form a basis of the space $T ^ {p,q} ( V)$. The components $t _ {j _ {1} \dots j _ {q} } ^ {i _ {1} \dots i _ {p} }$ of a tensor $t \in T ^ {p,q} ( V)$ with respect to this basis are also called the components of the tensor $t$ with respect to the basis $v _ {1} \dots v _ {n}$ of the space $V$. For instance, the components of a vector and of a covector coincide with their usual coordinates with respect to the bases $( v _ {i} )$ and $( v ^ {j} )$; the components of a tensor of type $( 0, 2)$ coincide with the entries of the matrix corresponding to the bilinear form; the components of a tensor of type $( 1, 1)$ coincide with the entries of the matrix of the corresponding linear transformation, and the components of the structure tensor of an algebra coincide with its structure constants. If $\widetilde{v} _ {1} \dots \widetilde{v} _ {n}$ is another basis of $V$, with $\widetilde{v} _ {j} = a _ {j} ^ {i} v _ {i}$, and $\| b _ {j} ^ {i} \| = ( \| a _ {j} ^ {i} \| ^ {T} ) ^ {-} 1$, then the components $t _ {j _ {1} \dots j _ {q} } ^ {i _ {1} \dots i _ {p} }$ of the tensor $t$ in this basis are defined by the formula

$$\tag{1 } \widetilde{t} {} _ {j _ {1} \dots j _ {q} } ^ {i _ {1} \dots j _ {p} } = \ b _ {k _ {1} } ^ {i _ {1} } \dots b _ {k _ {p} } ^ {i _ {p} } a _ {j _ {1} } ^ {l _ {1} } \dots a _ {j _ {q} } ^ {l _ {q} } t _ {l _ {1} \dots l _ {q} } ^ {k _ {1} \dots k _ {p} } .$$

Here, as often happens in tensor calculus, Einstein's summation convention is applied: with respect to any pair of equal indices of which one is an upper index and the other is a lower index, it is understood that summation from 1 to $n$ is carried out. Conversely, if a system of $n ^ {p + q }$ elements of a field $k$ depending on the basis of the space $V$ is altered in the transition from one basis to another basis according to the formulas (1), then this system is the set of components of some tensor of type $( p, q)$.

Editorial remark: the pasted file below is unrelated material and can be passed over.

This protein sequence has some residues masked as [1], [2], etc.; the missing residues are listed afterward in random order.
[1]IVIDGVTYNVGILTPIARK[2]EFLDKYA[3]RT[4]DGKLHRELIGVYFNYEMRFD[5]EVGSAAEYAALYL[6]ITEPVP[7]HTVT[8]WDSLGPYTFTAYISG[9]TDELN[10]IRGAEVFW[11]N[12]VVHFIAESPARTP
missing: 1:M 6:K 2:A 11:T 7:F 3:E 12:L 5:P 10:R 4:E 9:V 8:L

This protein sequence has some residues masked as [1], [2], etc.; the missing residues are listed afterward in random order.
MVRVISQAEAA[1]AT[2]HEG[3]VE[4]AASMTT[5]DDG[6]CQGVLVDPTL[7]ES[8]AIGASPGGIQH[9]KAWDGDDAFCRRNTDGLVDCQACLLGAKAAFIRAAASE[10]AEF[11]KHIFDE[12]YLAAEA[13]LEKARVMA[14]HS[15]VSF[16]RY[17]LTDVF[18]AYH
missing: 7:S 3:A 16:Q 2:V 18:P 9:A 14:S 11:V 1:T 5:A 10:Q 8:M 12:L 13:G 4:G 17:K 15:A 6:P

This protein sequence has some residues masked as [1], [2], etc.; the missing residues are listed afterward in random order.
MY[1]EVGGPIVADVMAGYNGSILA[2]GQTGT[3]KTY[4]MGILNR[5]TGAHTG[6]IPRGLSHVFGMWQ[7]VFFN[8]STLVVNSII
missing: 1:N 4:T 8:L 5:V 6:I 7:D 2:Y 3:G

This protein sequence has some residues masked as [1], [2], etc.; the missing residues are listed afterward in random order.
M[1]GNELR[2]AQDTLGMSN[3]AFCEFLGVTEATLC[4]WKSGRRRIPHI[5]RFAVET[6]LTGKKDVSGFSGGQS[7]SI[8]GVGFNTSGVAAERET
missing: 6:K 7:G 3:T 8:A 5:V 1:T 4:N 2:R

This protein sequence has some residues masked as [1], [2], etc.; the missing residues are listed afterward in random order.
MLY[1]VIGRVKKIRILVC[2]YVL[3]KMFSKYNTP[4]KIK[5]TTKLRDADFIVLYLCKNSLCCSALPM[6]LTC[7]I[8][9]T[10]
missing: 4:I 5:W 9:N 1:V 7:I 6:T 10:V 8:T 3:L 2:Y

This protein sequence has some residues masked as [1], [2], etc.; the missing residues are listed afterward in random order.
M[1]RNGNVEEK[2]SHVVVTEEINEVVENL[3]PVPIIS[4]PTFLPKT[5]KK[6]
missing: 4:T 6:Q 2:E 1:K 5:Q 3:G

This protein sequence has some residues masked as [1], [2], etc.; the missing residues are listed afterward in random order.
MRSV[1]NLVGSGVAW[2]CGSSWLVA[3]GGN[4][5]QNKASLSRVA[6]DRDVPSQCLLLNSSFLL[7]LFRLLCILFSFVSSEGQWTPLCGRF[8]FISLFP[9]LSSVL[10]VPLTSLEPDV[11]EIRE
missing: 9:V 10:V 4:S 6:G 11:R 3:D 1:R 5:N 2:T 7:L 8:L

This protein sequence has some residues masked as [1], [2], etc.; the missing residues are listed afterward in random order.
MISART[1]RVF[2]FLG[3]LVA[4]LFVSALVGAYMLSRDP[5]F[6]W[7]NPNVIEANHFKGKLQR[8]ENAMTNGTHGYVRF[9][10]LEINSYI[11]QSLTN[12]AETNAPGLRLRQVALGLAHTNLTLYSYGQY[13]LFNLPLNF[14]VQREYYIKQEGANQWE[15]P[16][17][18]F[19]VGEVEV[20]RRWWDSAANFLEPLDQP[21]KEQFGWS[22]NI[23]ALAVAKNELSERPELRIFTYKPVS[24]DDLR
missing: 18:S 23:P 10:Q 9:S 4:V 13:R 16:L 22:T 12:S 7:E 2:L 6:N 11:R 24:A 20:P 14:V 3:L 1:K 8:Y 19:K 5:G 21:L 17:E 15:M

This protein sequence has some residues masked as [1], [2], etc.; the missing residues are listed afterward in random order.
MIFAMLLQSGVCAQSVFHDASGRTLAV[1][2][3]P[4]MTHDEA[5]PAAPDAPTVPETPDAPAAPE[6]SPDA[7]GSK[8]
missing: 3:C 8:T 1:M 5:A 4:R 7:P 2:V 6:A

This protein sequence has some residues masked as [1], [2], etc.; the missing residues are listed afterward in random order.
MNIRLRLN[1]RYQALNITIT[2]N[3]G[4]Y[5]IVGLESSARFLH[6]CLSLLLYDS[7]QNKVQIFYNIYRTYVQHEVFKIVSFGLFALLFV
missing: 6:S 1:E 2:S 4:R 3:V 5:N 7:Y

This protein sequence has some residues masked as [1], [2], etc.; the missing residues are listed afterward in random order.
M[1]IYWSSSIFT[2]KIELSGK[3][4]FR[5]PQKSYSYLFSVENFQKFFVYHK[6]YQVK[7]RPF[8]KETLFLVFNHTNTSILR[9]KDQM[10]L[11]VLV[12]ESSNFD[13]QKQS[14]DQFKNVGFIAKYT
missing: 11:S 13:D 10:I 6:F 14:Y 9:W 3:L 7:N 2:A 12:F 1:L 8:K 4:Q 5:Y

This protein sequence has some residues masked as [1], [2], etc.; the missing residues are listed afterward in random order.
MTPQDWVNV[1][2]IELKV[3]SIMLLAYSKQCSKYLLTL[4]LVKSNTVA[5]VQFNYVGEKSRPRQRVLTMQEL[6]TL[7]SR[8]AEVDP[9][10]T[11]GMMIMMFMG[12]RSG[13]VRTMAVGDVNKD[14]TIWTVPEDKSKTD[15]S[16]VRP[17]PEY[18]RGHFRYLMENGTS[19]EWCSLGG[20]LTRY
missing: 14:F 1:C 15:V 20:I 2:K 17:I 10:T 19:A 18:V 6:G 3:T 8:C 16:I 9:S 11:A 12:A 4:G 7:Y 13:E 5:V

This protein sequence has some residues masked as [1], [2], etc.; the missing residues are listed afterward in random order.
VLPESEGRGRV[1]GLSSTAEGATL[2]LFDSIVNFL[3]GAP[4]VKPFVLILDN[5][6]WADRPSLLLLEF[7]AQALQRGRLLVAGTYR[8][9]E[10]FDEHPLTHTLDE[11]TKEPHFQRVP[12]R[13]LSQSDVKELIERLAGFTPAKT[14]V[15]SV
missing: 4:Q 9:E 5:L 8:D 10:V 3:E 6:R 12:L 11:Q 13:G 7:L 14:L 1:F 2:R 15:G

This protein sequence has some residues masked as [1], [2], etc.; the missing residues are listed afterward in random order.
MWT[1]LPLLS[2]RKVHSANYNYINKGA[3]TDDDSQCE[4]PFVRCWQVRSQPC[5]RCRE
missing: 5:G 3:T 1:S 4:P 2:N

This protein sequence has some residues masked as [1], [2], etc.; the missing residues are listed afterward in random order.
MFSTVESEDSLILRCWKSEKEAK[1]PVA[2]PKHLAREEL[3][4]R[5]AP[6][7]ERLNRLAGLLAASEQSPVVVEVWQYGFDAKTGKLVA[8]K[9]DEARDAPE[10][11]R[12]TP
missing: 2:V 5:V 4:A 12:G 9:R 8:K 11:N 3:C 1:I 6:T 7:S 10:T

In the vector space $T ^ {p,q} ( V)$ the operations of addition of tensors and of multiplication of a tensor by a scalar from $k$ are defined. Under these operations the corresponding components are added, or multiplied by the scalar. The operation of multiplying tensors of different types is also defined; it is introduced as follows. There is a natural isomorphism of vector spaces

$$T ^ {p,q} ( V) \otimes T ^ {r,s} ( V) \cong \ T ^ {p + r, q + s } ( V),$$

mapping

$$( x _ {1} \otimes \dots \otimes x _ {p} \otimes h _ {1} \otimes {} \dots \otimes h _ {q} ) \otimes$$

$$\otimes ( x _ {1} ^ \prime \otimes \dots \otimes x _ {r} ^ \prime \otimes h _ {1} ^ \prime \otimes \dots \otimes h _ {s} )$$

to

$$x _ {1} \otimes \dots \otimes x _ {p} \otimes x _ {1} ^ \prime \otimes \dots \otimes x _ {r} ^ \prime \otimes$$

$$\otimes h _ {1} \otimes \dots \otimes h _ {q} \otimes h _ {1} ^ \prime \otimes \dots \otimes h _ {s} ^ \prime .$$